It’s about having something to say.
We say a person ‘found their voice’ like it was lost in the sofa cushions, but for me it’s about someone having something they need to say. Not just something they know, but something they need others to know. So they say it, or try to, and—no surprise—people usually don’t get it, not really, at least not many people, not at first.
But if the person’s need is great, they don’t give up. They try it here and try it there, they try it on you and try it on me, and if they learn from our reactions wisely enough, two things start to happen: They get better at saying their idea, and the idea itself gets better.
That may just sound like good news, but if we’re being honest, that means the idea itself used to be worse. And it was, after all, the person’s belief in the idea’s rightness that powered their need to say it in the first place. So if it turns out to be the idea that gets changed, rather than the people who hear it, well that can sting.
It takes strength and humility to redream a dream without losing it entirely. Sometimes the dream breaks against reality, and people become bitter. Sometimes the dream holds and reality breaks, and people become crackpots. Sometimes it’s both. If we’re lucky the jury stays out.
But still. If the person doesn’t give up, if they hold steady where they can, and redream where they must… and if the stars above align, then people finally do start to get it. People start to praise it, and spread it. And then the world has changed.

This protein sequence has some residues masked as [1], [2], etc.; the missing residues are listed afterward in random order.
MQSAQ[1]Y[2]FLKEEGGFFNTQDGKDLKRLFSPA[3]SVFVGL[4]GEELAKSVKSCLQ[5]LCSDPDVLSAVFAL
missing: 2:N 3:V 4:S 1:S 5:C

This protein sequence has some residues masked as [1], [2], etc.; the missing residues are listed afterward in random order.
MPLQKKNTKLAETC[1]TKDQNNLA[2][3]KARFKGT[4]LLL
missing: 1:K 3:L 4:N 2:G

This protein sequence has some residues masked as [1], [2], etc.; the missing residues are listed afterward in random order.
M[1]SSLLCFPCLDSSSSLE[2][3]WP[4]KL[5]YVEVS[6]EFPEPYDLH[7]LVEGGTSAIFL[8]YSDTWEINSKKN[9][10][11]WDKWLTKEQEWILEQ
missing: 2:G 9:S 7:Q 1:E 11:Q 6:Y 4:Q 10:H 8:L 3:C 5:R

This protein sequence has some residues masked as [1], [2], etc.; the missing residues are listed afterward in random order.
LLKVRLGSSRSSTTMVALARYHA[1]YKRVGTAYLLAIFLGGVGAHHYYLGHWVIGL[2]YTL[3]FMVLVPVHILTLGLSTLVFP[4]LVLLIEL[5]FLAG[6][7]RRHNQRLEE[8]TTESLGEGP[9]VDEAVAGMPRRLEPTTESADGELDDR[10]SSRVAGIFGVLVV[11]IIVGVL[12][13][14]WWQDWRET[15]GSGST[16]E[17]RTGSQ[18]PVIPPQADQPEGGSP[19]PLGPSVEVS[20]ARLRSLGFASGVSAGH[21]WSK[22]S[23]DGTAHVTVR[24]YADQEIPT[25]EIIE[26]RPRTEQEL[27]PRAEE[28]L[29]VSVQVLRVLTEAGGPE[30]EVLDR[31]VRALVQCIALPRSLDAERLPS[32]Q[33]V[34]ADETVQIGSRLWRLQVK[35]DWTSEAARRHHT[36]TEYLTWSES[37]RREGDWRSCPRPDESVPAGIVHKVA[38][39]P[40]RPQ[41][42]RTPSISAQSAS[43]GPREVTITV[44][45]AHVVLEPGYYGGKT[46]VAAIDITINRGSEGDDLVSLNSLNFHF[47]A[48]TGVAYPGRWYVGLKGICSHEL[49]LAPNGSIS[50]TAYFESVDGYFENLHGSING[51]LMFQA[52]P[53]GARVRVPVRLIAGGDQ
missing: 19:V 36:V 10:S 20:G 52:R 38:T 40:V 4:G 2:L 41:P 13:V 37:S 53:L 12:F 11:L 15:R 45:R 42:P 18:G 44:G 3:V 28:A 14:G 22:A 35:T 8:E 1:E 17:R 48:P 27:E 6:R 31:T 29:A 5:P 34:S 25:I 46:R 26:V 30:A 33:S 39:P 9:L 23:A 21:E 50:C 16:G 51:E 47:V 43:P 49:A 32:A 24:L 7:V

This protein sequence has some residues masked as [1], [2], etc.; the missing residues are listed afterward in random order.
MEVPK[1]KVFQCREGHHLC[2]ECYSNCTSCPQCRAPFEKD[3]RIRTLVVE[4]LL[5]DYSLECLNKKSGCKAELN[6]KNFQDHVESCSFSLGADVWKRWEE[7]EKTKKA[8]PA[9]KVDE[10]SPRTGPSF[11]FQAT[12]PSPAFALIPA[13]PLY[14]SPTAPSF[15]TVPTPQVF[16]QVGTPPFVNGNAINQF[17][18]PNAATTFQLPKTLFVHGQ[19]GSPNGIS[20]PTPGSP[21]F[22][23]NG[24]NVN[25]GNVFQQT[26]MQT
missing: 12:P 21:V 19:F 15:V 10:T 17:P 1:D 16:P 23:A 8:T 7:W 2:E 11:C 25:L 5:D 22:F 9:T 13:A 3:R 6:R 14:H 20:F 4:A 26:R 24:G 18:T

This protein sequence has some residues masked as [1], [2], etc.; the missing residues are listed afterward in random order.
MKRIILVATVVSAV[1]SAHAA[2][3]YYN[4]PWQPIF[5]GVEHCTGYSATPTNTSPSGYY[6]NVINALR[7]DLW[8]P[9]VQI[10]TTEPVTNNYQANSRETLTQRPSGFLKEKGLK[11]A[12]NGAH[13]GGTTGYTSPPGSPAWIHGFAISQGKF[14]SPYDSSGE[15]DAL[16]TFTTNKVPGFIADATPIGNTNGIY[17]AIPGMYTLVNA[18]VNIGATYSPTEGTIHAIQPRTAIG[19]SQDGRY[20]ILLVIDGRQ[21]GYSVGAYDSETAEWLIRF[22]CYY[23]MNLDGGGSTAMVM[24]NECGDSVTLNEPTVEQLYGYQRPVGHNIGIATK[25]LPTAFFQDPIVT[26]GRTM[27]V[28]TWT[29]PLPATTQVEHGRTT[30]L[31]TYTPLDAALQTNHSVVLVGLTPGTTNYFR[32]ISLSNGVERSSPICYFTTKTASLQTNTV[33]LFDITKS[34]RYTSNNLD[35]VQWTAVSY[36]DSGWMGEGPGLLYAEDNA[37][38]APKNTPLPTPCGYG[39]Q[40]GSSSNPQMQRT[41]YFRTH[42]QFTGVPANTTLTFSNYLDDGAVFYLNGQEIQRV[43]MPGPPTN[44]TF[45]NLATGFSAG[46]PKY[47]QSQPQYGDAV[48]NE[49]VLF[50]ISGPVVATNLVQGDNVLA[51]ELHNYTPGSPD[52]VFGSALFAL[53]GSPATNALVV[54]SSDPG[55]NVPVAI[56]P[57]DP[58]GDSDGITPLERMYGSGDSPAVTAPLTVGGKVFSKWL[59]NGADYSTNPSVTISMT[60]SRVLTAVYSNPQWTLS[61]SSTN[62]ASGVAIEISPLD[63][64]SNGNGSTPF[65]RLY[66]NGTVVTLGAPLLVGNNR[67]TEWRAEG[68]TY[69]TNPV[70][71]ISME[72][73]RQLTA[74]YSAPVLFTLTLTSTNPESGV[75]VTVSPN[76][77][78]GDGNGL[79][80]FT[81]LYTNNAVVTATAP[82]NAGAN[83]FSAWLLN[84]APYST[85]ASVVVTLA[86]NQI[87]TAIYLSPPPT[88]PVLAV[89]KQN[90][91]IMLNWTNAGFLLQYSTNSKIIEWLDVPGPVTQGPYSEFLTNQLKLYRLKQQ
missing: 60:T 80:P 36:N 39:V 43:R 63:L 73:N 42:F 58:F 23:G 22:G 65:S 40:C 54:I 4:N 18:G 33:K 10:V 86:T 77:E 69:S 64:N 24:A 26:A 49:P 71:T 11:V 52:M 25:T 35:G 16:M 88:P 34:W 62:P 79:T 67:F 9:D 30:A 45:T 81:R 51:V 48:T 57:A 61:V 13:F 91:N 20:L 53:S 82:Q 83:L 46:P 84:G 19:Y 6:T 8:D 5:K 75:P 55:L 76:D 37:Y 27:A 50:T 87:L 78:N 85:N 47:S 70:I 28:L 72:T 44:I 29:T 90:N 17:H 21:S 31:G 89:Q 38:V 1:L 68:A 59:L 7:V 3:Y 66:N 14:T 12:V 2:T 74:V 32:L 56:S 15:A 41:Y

And how do we describe that? We say: The person found their voice.
Here, for example, is a try at saying what I need people to know:
We are in crazy land the way we are making and using computers these days, because their internal architecture is deeply flawed. The design arose for understandable historical reasons, but the result today is dangerously fragile, bad for society, and a growing threat to democracy and civil liberties and individual freedom and security.
Which might be sad but inevitable, except there are excellent reasons to believe there is a better way to do manufactured computation for the real world: The way living systems do it.
That’s what we need to be studying and developing.
I’ve been saying that a lot over the last several years, and there has been some progress. That feels both empowering and disheartening, depending on whether I look at goals that now seem increasingly plausible, or at the increasingly obvious mountain of work likely necessary to achieve them.
I’m getting better but I’m still a slow and self-indulgent writer. And I still lovelovelove rewriting beyond anything seemly, or at least practical, for the sort of volume text production that I, sigh, am beginning to admit seems likely to be necessary.
Because to explain the Living Computation stuff in a way that will have any real chance of landing effectively in more than an extremely small minority of folk, it’s going to take a major pile of text.
And I have to get started. I have to start writing faster. I have to start collecting the material before having the exact box to put it all in.
That’s the idea here.